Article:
On 27 July, during the 44th extended session of the UNESCO World Heritage Committee, the Rosia Montana mining landscape was inscribed simultaneously on the World Heritage List and on the List of World Heritage in Danger. On this occasion, Sneška Quaedvlieg – Mihailovic, Secretary General of Europa Nostra, delivered a powerful statement, strongly applauding this decision and recalling the support of Europa Nostra to this campaign, also with the support of the European Investment Bank Institute, during the past decade. Europa Nostra is also preparing a congratulatory letter addressed to the Romanian President Klaus Iohannis, who himself welcomed the inclusion of the mining landscape in these important lists.
“On behalf of our large movement of civil society committed to cultural and natural heritage, from all over Europe, including Romania, Europa Nostra congratulates very warmly the State Party and its citizens for the inscription of Rosia Montana mining landscape both on the World Heritage List and simultaneously on the List of World Heritage in Danger.
This is a true milestone in the wide mobilization of heritage stakeholders to ensure a sustainable future for this exceptional cultural landscape. We can only applaud the Romanian authorities for their determination to stand by their cultural and natural heritage, to stand by the local community of Rosia Montana, and to stand by the engaging and convincing voices of civil society that have not spared their efforts to campaign to save Rosia Montana.
Alongside ICOMOS and other international heritage organizations, Europa Nostra has gladly provided our support to this campaign, among others by placing in 2013 Rosia Montana on our very first List of 7 Most Endangered heritage sites in Europe, run by Europa Nostra with the European Investment Bank Institute. At that time, we were not optimistic about the future of Rosia Montana, but we were impressed by the determination of the local community and civil society not to stop resisting the plan for open-cast gold-mining by a multinational company that would have had a devastating impact on Rosia Montana’s cultural landscape.
8 years later, our joy cannot be bigger to see UNESCO recognizing the outstanding universal value of this exceptional historic mining landscape. Congratulations to UNESCO and ICOMOS for their support! May this case become an important message sent also to the world of business and economy that short-term business interest cannot prevail over the long-term interests of our cultural and natural heritage and the related local communities.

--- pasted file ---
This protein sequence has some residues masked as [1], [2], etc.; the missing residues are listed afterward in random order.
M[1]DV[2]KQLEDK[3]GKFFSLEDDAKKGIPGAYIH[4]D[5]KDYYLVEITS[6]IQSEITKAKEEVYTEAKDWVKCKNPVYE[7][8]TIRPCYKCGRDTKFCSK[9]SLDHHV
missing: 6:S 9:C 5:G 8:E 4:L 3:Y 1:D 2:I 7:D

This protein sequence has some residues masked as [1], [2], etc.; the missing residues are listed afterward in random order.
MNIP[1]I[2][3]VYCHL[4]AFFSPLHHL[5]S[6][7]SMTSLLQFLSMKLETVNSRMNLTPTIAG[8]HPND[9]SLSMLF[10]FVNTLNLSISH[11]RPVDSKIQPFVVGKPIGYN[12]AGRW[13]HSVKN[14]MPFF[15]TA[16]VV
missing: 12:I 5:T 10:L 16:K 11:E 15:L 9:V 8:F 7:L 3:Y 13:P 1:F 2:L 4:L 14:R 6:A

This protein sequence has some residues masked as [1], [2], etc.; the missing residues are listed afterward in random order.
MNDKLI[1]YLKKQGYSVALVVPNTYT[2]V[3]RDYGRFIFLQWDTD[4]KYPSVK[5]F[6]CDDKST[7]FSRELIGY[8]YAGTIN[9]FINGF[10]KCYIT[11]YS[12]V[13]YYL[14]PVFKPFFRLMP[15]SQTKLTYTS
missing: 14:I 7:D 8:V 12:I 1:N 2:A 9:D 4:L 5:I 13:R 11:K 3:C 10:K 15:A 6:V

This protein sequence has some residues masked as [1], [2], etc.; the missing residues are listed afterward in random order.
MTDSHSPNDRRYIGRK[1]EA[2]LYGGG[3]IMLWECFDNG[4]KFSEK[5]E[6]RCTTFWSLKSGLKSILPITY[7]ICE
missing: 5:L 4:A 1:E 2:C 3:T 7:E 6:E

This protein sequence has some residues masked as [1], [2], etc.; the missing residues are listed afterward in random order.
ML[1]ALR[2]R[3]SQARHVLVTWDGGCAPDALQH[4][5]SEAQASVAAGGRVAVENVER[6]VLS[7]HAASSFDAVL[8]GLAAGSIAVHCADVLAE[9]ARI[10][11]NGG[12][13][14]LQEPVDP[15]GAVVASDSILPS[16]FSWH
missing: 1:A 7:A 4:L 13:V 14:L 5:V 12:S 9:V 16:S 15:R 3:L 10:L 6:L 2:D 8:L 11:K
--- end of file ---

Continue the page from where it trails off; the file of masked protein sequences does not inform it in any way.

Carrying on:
We also applaud the decision to put Rosia Montana on the UNESCO List of World Heritage in Danger. This constitutes a rightful urgent call to all stakeholders, from local and national to European and international level, to gather necessary expertise and resources for developing a holistic plan for the future of Rosia Montana.
We especially urge the European Union to provide necessary support to the Romanian authorities to ensure a truly sustainable and inclusive revival of this World Heritage site, with due involvement of local community and civil society and in accordance with the excellent recommendations just adopted by the World Heritage Committee.
Europa Nostra stands ready to contribute to these efforts”.
We thank Mrs. Daria Pârvu for translating this letter.
The buildings’ plaster bases are always the delight of a historic street in Bucharest. And because they are at the eye level of any passer-by, you can’t help but notice them. This is an example of a base that makes us think of the sea, made of stone-like plaster with a rough and smooth texture in the form of waves, pigmented with red.
With a small drop of mica added to the plaster mass, you can get brilliant effects in the sun. And the interwar period did not shy away from being bold. If you look up, you can see this slightly rough plaster with discreet shine, called ”terasit”, on many of Bucharest’s modernist buildings.
Details from the project “Forgotten Textures – Inter-war Bucharest”, a Pro Patrimonio Foundation cultural project carried out in the fall of 2019 which resulted in the guide Forgotten Textures: Inter-war Bucharest. Plaster recipe book. Author: Ruxandra Sacaliş.
RECIPES, OBJECTS AND EXPERIMENTS. A project inspired by Maria Cantili Golescu’s Culinary Diary from 1900.